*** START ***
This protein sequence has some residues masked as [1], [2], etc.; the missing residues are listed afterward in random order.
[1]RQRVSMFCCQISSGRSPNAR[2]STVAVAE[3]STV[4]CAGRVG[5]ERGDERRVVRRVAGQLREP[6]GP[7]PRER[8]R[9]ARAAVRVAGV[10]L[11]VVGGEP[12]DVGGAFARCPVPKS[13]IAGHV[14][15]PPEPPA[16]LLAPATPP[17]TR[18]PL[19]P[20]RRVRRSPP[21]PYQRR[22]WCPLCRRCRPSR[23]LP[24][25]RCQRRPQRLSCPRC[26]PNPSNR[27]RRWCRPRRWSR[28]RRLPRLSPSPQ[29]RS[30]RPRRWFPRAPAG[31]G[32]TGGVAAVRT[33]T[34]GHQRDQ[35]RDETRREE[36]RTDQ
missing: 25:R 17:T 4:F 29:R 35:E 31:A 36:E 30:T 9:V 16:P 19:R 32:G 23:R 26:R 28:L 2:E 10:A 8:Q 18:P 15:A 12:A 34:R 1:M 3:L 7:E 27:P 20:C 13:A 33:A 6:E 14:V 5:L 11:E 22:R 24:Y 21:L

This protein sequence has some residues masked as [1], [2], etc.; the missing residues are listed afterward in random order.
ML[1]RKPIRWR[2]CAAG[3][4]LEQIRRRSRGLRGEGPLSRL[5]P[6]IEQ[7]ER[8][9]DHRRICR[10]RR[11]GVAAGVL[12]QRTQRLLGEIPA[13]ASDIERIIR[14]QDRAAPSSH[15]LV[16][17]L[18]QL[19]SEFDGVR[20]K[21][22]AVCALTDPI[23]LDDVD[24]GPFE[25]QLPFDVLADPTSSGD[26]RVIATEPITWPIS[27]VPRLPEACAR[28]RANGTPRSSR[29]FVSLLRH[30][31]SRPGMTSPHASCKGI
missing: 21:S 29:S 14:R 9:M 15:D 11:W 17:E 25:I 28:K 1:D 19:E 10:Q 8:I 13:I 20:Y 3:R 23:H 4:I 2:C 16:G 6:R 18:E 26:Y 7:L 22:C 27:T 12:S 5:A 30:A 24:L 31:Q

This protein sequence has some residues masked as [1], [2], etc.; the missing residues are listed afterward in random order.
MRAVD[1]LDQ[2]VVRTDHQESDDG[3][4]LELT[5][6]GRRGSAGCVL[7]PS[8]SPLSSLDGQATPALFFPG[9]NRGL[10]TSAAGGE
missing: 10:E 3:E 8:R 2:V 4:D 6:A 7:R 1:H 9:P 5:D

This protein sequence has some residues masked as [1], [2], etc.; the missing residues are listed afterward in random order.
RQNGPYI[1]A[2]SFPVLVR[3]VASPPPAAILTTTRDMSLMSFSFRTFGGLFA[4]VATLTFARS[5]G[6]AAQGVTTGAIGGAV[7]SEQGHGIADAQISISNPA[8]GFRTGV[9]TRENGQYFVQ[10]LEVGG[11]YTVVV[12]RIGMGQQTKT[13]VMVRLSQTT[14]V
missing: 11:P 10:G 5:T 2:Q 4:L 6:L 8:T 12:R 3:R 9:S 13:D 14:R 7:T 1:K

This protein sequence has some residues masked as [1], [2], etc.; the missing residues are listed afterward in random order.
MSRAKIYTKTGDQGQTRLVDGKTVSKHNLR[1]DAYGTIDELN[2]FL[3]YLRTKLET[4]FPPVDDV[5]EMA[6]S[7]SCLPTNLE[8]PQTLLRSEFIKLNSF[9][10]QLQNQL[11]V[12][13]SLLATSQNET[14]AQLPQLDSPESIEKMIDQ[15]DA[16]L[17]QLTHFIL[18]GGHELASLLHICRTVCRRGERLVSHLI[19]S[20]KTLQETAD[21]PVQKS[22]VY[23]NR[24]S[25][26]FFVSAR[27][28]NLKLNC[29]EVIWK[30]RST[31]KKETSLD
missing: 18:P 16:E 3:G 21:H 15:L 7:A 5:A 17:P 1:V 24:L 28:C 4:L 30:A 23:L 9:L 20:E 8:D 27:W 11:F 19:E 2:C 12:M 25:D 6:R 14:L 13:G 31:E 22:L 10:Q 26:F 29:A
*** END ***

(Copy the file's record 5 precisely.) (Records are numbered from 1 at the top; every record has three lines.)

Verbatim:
This protein sequence has some residues masked as [1], [2], etc.; the missing residues are listed afterward in random order.
MSRAKIYTKTGDQGQTRLVDGKTVSKHNLR[1]DAYGTIDELN[2]FL[3]YLRTKLET[4]FPPVDDV[5]EMA[6]S[7]SCLPTNLE[8]PQTLLRSEFIKLNSF[9][10]QLQNQL[11]V[12][13]SLLATSQNET[14]AQLPQLDSPESIEKMIDQ[15]DA[16]L[17]QLTHFIL[18]GGHELASLLHICRTVCRRGERLVSHLI[19]S[20]KTLQETAD[21]PVQKS[22]VY[23]NR[24]S[25][26]FFVSAR[27][28]NLKLNC[29]EVIWK[30]RST[31]KKETSLD
missing: 18:P 16:E 3:G 21:H 15:L 7:A 5:A 17:P 1:V 24:L 28:C 4:L 30:A 23:L 9:L 20:E 8:D 27:W 11:F 19:E 2:C 12:M 25:D 6:R 14:L 13:G 31:E 22:L 10:Q 26:F 29:A